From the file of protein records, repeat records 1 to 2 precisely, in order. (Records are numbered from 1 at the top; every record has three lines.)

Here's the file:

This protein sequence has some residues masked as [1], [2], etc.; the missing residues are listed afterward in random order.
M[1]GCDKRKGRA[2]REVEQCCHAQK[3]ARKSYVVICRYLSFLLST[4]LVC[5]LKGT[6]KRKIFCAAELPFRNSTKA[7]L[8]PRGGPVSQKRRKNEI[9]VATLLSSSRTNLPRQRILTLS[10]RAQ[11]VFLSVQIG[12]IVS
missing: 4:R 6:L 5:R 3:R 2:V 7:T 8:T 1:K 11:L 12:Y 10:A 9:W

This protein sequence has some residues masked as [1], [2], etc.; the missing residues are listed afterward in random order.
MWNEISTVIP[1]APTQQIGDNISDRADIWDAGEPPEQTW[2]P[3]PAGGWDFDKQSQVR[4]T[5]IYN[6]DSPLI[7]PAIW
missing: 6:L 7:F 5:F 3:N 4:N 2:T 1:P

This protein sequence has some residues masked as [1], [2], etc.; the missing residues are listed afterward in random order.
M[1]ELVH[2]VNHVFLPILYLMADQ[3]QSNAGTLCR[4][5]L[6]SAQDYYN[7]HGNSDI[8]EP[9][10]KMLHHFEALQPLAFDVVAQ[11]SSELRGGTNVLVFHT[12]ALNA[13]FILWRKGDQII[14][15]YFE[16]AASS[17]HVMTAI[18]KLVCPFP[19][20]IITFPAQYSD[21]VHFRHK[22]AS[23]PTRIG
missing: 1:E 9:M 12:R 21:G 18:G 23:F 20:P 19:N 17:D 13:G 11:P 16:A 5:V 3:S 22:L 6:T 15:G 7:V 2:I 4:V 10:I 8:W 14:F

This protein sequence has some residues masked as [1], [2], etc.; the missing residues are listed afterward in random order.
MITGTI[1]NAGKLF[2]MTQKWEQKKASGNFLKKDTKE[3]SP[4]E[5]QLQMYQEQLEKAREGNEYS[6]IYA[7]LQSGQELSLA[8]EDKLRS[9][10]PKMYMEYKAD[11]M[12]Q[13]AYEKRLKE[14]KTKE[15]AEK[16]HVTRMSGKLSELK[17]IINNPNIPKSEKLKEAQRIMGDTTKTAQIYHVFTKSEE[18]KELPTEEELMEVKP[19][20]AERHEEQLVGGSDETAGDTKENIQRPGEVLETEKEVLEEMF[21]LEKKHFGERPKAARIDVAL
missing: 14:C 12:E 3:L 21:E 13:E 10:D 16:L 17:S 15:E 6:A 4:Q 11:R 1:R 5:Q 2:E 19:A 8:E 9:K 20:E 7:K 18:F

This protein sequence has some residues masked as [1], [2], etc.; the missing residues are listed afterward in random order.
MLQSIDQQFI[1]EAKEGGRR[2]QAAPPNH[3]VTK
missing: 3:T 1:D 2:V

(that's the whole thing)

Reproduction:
This protein sequence has some residues masked as [1], [2], etc.; the missing residues are listed afterward in random order.
M[1]GCDKRKGRA[2]REVEQCCHAQK[3]ARKSYVVICRYLSFLLST[4]LVC[5]LKGT[6]KRKIFCAAELPFRNSTKA[7]L[8]PRGGPVSQKRRKNEI[9]VATLLSSSRTNLPRQRILTLS[10]RAQ[11]VFLSVQIG[12]IVS
missing: 4:R 6:L 5:R 3:R 2:V 7:T 8:T 1:K 11:L 12:Y 10:A 9:W

This protein sequence has some residues masked as [1], [2], etc.; the missing residues are listed afterward in random order.
MWNEISTVIP[1]APTQQIGDNISDRADIWDAGEPPEQTW[2]P[3]PAGGWDFDKQSQVR[4]T[5]IYN[6]DSPLI[7]PAIW
missing: 6:L 7:F 5:F 3:N 4:N 2:T 1:P